Abigail E. Disney is a documentary filmmaker, activist, co-founder of Fork Films, and podcast host of “All Ears.” She is a member of the Patriotic Millionaires. The following is her foreword for the recently release Inequality Kills report from Oxfam International.
We have just spent nearly two years, over and over again, watching people die—they’ve died of neglect, of carelessness, of a lack of empathy, of ennui. Yes, of course, it was actually Covid that killed the people I am talking about, but just as every famine is political and man-made, so is every Covid death.
When Covid first hit I, and a lot of other naifs, thought that maybe, just maybe, the way our structures had been so starkly revealed as unjust and downright cruel would wake us up and give us new energy to think differently about the way resources are distributed.
In fact, the opposite has happened. New billionaires were minted while the old billionaires added more and more billions to their stakes. Businesses like Amazon, rather than feel shame, saw opportunity and doubled down on the strategies that had left 40% of American workers unable to rely on even the smallest amount of savings to address the hunger, homelessness, and poor healthcare that presented all the more immediate threats to them and their families.
Society was riddled with cracks when we started this pandemic—cracks which have widened into fault lines. These fault lines threaten social cohesion and democracy, and perhaps more importantly, present an almost insurmountable barrier to any cogent or effective approach to addressing the climate crisis, which is quickly turning very real for even the most hardened deniers.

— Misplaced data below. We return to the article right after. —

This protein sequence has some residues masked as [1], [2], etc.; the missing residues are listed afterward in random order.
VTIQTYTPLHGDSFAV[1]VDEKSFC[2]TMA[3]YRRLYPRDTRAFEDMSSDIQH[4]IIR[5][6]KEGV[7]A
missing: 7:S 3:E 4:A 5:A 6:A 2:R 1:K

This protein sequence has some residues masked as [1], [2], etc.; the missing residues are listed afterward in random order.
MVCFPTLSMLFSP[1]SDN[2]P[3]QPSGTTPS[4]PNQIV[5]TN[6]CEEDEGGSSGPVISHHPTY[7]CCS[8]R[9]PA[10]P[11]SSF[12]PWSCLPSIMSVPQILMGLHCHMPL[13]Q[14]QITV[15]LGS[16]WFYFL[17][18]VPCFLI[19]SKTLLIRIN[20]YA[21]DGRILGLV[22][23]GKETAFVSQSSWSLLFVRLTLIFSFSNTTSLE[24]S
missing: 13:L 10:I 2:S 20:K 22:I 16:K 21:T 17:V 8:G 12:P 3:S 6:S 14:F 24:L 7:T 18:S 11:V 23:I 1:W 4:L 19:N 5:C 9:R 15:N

None of this just “happened.” Decades of coordinated assault upon the laws, regulations, and systems that protected the common person from those that would exploit them have left us with a hobbled civil society, a union movement on life support, and a government so starved for resources it is barely able to simply collect the taxes it needs just to keep operating.
The solutions, therefore, must be just as deliberate. We must undo the structures that are perpetuating a deadly status quo and build new ones that will redistribute both wealth and power in a more equitable manner. Systemic issues require systemic solutions, not piecemeal attempts at treating symptoms rather than the disease itself.
The answer to these complicated problems is ironically simple: taxes. Mandatory, inescapable, ambitious tax reform on an international level— this is the only way to fix what is broken. Without high-functioning governments actively using plentiful resources to redress these injustices, we will head yet further down the rabbit hole the wealthy class has dug for us all.
There is more than enough money to solve most of the world’s problems. It’s just being held in the hands of millionaires and billionaires who aren’t paying their fair share.
We can start by clawing back some of the frankly absurd growth in billionaire fortunes over the course of the pandemic. It isn’t complicated, and it shouldn’t be controversial. Virtually everyone else on the planet has sacrificed in some way over the last two years; it’s time for billionaires to do the same—and quickly. As this report so clearly lays out, there isn’t any time to waste.
Too many of my too-wealthy peers treat inequality as an abstract issue, but it has devastating, real-world consequences. Our wealth does not come to us in a vacuum: it is directly linked with our country and our world’s failure to provide for those with the most need.
Billionaires alone have made an astronomical amount of money in just the last two years—they can easily afford to pay more.
We can make our world a better place. We just have to find the political will to do what it takes.